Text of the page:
“In these difficult economic times and during a period of lower claiming, our pledge is to support our members and business customers. That means keeping money in the pockets of our members and in the interests of equity and fairness, no one will miss out.”

The plan will see a credit based on a percentage of each policy’s premium applied as soon as possible. Astwick said Southern Cross was able to move quickly to provide support in the face of the economic fallout of the pandemic. “As a not-for-profit friendly society, Southern Cross has no shareholders or overseas owners, which means we are in a unique position to focus on making decisions in the best interests of our membership.

“We’re constantly monitoring the situation and will continue to review our position regularly in terms of the ways we can help our members and business customers. We are with them every step of the way.”

The $50m plan is in addition to a raft of financial support measures announced by Southern Cross in early April. These include the ability for members who have experienced a loss of income and are no longer in paid work to put their policy on hold for up to six months, while members who have not lost their income but are otherwise experiencing financial hardship can put policies on hold for up to three months.

Members cannot make claims while their premium payments are on hold.



Income protection: a potential casualty of COVID-19

There is a difficulty in rating income protection products at the moment - the market is changing fast, and not all the changes being implemented by the market are yet formal policy. Decision-making is emergent, cases are being reviewed as they arrive. Economic data which may have an effect on the views of underwriters contemplating, say, the financial underwriting aspects of cover on self-employed businesses (even if the case were submitted weeks ago) is not yet available. Just how substantial the impact on the economy has been is yet to be revealed. We are all, to some extent, guessing.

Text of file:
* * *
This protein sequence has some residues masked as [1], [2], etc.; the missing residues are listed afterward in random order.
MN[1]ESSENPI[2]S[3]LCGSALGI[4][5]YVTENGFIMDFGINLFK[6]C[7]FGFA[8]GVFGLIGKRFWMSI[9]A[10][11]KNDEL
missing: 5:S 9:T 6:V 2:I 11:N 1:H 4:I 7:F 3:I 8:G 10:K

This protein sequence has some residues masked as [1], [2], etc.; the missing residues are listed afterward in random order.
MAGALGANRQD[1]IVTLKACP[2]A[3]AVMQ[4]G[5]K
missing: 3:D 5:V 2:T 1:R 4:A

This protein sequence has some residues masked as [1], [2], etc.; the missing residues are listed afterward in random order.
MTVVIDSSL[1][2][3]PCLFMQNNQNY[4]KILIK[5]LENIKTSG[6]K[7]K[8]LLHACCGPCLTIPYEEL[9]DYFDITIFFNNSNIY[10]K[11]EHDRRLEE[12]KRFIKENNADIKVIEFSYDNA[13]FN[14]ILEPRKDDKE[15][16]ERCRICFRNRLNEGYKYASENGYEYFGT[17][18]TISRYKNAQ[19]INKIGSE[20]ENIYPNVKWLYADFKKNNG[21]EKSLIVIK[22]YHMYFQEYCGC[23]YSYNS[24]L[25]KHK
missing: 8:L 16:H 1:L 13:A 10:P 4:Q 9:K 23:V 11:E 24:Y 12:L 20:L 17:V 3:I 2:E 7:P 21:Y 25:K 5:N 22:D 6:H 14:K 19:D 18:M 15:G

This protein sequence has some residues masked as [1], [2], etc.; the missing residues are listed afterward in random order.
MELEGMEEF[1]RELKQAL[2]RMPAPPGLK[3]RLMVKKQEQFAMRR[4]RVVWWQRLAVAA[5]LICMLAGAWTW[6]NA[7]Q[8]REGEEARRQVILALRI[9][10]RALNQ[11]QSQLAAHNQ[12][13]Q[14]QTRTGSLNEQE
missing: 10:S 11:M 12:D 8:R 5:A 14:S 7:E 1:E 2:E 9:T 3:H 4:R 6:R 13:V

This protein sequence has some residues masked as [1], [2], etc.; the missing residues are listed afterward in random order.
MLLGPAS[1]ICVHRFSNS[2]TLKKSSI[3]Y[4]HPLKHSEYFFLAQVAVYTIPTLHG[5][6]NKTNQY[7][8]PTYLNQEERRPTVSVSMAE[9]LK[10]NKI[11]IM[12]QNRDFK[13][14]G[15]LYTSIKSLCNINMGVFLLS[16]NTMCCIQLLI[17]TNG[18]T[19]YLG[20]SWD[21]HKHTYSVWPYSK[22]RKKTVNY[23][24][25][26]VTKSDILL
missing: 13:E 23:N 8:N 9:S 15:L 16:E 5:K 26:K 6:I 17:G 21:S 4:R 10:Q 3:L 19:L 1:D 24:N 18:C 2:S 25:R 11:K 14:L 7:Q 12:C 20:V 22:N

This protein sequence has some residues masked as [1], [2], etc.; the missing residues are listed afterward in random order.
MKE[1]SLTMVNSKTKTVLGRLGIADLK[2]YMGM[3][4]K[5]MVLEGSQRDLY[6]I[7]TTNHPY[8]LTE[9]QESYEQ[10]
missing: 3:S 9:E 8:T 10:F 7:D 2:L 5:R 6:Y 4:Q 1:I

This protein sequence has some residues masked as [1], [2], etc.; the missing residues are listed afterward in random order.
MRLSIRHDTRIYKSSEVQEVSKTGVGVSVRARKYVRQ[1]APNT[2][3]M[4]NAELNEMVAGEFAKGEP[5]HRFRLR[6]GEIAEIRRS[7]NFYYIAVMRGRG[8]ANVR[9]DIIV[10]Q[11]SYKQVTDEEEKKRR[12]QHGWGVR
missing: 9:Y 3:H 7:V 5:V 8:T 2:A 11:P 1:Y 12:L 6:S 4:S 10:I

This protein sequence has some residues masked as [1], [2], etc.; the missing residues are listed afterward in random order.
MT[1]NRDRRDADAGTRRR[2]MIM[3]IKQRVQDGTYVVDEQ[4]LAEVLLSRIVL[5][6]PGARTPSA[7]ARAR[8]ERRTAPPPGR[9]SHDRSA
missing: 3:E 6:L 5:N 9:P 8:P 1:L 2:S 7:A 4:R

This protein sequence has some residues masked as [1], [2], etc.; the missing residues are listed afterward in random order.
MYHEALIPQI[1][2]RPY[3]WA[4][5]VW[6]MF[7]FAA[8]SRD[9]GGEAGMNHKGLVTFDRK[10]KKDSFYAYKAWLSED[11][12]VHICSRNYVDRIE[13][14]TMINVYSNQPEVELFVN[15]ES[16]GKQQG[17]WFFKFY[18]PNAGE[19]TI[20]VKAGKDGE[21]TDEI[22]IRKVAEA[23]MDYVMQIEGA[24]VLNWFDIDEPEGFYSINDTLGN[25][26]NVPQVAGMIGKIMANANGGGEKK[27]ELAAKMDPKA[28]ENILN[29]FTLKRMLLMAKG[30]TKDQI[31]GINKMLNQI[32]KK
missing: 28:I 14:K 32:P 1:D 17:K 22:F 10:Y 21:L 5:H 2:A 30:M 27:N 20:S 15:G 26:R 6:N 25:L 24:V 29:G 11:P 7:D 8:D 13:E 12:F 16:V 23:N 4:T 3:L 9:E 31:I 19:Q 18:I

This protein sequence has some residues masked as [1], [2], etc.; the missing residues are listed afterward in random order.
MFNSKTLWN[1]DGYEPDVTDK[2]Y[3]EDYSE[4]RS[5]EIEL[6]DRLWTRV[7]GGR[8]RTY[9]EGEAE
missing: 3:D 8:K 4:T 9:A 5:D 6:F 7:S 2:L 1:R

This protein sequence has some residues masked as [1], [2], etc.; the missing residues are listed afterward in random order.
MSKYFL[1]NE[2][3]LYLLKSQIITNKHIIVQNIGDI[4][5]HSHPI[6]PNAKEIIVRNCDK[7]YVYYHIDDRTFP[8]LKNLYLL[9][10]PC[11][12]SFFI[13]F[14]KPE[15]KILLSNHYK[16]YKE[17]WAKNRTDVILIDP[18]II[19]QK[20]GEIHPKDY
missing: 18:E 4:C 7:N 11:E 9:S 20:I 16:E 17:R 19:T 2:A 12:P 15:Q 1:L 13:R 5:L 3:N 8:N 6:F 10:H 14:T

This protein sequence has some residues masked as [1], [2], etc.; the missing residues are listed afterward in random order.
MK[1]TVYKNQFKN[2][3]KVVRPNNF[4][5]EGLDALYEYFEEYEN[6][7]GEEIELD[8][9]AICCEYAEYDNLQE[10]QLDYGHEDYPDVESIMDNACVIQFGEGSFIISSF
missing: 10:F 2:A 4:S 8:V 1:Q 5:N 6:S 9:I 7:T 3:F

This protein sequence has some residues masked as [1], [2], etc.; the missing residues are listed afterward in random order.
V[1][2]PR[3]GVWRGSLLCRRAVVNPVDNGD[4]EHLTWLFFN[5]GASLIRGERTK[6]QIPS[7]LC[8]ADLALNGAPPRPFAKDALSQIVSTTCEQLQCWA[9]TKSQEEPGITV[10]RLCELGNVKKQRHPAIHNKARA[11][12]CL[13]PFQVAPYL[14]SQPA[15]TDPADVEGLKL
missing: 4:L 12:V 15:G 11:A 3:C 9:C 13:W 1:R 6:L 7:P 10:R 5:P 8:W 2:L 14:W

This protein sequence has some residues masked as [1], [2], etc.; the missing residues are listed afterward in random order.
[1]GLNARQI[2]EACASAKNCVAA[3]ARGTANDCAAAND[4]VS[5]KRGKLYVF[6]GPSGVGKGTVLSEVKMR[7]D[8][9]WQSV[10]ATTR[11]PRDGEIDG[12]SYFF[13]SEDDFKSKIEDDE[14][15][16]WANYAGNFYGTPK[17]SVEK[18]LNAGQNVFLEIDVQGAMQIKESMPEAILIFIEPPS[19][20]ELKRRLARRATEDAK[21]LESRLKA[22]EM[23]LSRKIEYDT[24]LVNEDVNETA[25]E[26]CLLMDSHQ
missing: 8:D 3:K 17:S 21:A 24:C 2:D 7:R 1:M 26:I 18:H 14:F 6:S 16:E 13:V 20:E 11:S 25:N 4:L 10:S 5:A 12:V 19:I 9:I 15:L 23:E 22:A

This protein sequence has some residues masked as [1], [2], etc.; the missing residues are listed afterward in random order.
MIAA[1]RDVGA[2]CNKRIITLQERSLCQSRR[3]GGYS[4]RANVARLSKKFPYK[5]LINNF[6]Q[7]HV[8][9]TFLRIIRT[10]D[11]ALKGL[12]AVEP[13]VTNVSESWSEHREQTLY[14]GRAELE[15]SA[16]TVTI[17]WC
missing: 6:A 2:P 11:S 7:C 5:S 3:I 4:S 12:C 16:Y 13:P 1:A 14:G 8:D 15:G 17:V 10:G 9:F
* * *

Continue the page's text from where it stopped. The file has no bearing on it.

Insurers are conservative in their views - they must be - and have to protect first and foremost the interests of existing customers, who expect them to meet claims. Income protection is not, for example, a form of redundancy insurance. What that means is that they are taking considerably more care with underwriting new cases than they would. Partners Life has made the most detailed announcements about their treatment of income protection policies and Quality Product Research Limited has adjusted ratings showing (for subscribers) on Quotemonster. However, this plainly fails to take into account the attitudes of underwriters to the cover across the market: Advisers tell me that variety of measures are being employed on a case-by-case basis: referring cover to reinsurers, reducing cover amounts, substituting indemnity contracts for other contract types, applying exclusions by endorsement, seeking additional financial information, deferring, and declining cases. The extent to which this all remains fluid over the next few weeks or coalesces into a new normal which becomes formalised in changes to income protection product ranges will very much depend on events: how soon we emerge from level four restrictions, more data about the impact on the local economy, and because we are a relatively open trading nation, the state of the economies of our main trading partners.

COVID-19 is most serious for people who already had underlying health impairments. Income protection is similar in that it already had serious problems before the COVID-19 pandemic, and the ensuing economic problems. It is in very bad shape now and we cannot say for sure how the product will fare over the next few weeks. It may never be the same again. 

nib postpones premium increases

nib postponed premium increases, with this notice published on Thursday: 

We’ve postponed premium increases for policies that are renewing in the April to June 2020 quarter. This postponement will apply to increases attributable to both medical inflation and age increases (including policies on five year age bands). Increases will continue to apply for children moving to adult rates and any changes due to a no claims discount.

These will be postponed until July 2020, but we will continue to review.

You will be aware that increase notices will have already gone out to many members who have policy anniversaries in this quarter. We will be contacting impacted members to advise them of the change.